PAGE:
Davis testified that when she found the form the next day, she attempted to call Montey, but was unable to reach him, and called the doctor's office, at which point she was told by the person who answered the phone and by the doctor's nurse that he had been told to report back to work on March 25. Davis was subsequently unable to reach the grievant by phone, and testified that the Company's insurance company told her they were also unable to reach him by phone.

Jack Taylor testified that the grievant did not report to work March 26 through March 31, or call to see if there was work, and in his opinion was taking a vacation while on Workers' Compensation. Taylor testified that he did have light work available for the grievant on this instance, and that it was the grievant's responsibility to see whether such work was available. On April 1, Taylor testified, he concluded that the grievant had voluntarily quit because he had not reported for work for three days.

Subsequently, the Union's steward reached the grievant, and the grievant called the Company on April 5. On the same date, the grievant submitted to the Company a new doctor's slip from the same original doctor's appointment, but corrected by the physician to include under "other limitations" "no bus driving". The Company refused to reconsider its view that the grievant had quit.

At the hearing the Union submitted copies of the grievant's medical records from the clinic involved, which shows under the date of March 25, 1993 that "the patient is to return to work with the following restrictions: No bus driving and also limit the lifting and carrying to ten pounds and no repetitive bending no stooping". The report also specifies that the grievant was instructed to follow up at the occupational medicine clinic in two weeks.


The Company argues that the grievant has the obligation to see if there is work available, and failed to do so. The Company contends that the Agreement specifies that an employe who has not called in or reported for work for three days is a voluntary quit, and that when the grievant failed to do either until April 1, he had automatically quit his employment. The Company described it as arrogance by the grievant that he would expect Company to perform the correction of a doctor's error on his behalf. The Company requests that the discharge be sustained.


The Union contends that this sequence of events represents not a quit by the grievant, but a series of miscommunications, and that there is no evidence that the grievant had intended to quit his employment.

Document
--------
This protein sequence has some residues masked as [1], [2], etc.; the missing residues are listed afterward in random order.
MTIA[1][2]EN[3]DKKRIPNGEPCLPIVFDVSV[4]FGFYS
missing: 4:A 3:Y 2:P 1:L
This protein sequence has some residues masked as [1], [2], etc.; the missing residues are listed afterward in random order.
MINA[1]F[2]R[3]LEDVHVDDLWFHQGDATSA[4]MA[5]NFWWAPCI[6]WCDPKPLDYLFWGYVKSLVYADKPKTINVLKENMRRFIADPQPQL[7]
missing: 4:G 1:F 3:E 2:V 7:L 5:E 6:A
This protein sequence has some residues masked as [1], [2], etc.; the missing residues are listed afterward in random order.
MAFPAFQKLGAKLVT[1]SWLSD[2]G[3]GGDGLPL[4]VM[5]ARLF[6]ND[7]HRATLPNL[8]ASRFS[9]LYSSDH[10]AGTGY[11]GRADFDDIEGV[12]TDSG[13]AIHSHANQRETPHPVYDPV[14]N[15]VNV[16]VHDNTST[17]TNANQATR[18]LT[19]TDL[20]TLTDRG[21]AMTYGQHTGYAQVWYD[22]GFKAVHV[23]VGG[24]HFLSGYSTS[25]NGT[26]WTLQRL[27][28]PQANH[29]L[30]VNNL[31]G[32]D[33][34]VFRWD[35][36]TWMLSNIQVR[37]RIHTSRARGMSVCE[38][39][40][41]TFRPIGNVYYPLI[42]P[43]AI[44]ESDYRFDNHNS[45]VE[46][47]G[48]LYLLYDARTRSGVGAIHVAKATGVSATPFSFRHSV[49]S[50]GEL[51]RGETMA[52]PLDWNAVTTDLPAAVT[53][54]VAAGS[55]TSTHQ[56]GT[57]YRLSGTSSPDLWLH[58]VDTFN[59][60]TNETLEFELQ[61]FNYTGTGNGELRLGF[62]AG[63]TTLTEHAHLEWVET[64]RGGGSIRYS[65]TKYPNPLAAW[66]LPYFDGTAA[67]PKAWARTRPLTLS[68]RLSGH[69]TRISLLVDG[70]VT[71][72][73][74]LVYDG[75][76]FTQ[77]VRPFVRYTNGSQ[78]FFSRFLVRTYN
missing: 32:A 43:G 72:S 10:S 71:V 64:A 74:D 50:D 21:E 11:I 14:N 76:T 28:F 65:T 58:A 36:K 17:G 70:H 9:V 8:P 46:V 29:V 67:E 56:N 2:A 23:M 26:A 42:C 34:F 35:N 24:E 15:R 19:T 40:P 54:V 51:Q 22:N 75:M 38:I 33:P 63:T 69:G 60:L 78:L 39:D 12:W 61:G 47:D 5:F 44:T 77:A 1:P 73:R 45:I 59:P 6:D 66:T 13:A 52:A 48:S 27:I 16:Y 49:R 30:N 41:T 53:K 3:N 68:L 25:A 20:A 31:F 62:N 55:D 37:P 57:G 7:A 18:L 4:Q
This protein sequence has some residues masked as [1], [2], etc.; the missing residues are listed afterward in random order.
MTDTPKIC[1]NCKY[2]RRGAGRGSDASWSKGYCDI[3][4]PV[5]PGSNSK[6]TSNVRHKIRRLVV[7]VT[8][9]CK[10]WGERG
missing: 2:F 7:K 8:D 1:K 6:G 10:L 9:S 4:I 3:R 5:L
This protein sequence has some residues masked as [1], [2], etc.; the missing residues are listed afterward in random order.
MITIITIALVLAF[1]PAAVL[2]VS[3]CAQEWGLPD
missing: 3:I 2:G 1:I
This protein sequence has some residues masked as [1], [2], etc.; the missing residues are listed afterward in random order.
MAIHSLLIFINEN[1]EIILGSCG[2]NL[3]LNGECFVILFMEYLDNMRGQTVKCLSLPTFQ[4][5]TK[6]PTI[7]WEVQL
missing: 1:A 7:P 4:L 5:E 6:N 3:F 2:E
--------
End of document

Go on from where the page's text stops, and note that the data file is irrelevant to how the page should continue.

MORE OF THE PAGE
The Union contends that in over 20 years representing the employes of this Company, this was the first instance in which Union representative Schwanke had heard the Company agree to the concept of light work, and that it was up to the Company to offer the work, not the employe. The Union requests that the grievant be reinstated and made whole for loss of pay and benefits following the two week period of his treatment, which ended April 8.


I can find nothing in this record that justifies a conclusion that the grievant could fairly be treated as having quit his employment under Article 9, Rule 6. It is clear from the doctor's report admitted at the hearing that the grievant was told not to drive a bus for two weeks. This is the core and substance of his job. Therefore, although the grievant may have shown little inclination to pursue other forms of work that might be available, I find that the Company acted hastily by presuming that the grievant's unavailability should be construed as a voluntary quit. Furthermore, I note that the grievant did call in on both March 25 and March 26, and apparently made at least a modest effort to get the doctor's office to correct the paperwork at that time.

If the grievant did not quit, it follows that he was discharged. In this instance, the Company has the burden to demonstrate that the discharge was for just cause. I find that the Company has failed to meet this burden, because there is no evidence that the grievant was abusing the Workers' Compensation system, and there is likewise no evidence to indicate that the Company went to any effort to communicate to the grievant that there was light work available. The grievant had some reason based on his prior experience to presume that if he could not drive a bus, he was not able to work. Therefore, the grievant could understandably have reached the conclusion that he was not required to be easily available while he was under treatment for his back injury.

Had the Company made some greater effort to offer light work to the grievant, or had the grievant had some reason based on prior experience to anticipate that such a thing existed at the Company, I might find that some degree of penalty was appropriate, because of his slowness in getting the doctor's slip corrected. But under the circumstances, the first obligation lay with the Company, and I find that the Company created a liability for back pay by failing to make clear that light work was available.

For the foregoing reasons, and based on the record as a whole, it is my decision and


1. That the Company violated the collective bargaining agreement by discharging Donald Montey.

2. That as remedy, the Company shall, forthwith upon receipt of a copy of this Award, offer Donald Montey reinstatement to his position or a substantially equivalent position with his full seniority, and shall make the grievant whole for any loss of wages and/or benefits by payment to the grievant of a sum of money equal to such losses since April 8, 1993, less interim earnings, if any; and shall correct its records accordingly.

Dated at Madison, Wisconsin this 26th day of May, 1993.


Christopher Honeyman, Arbitrator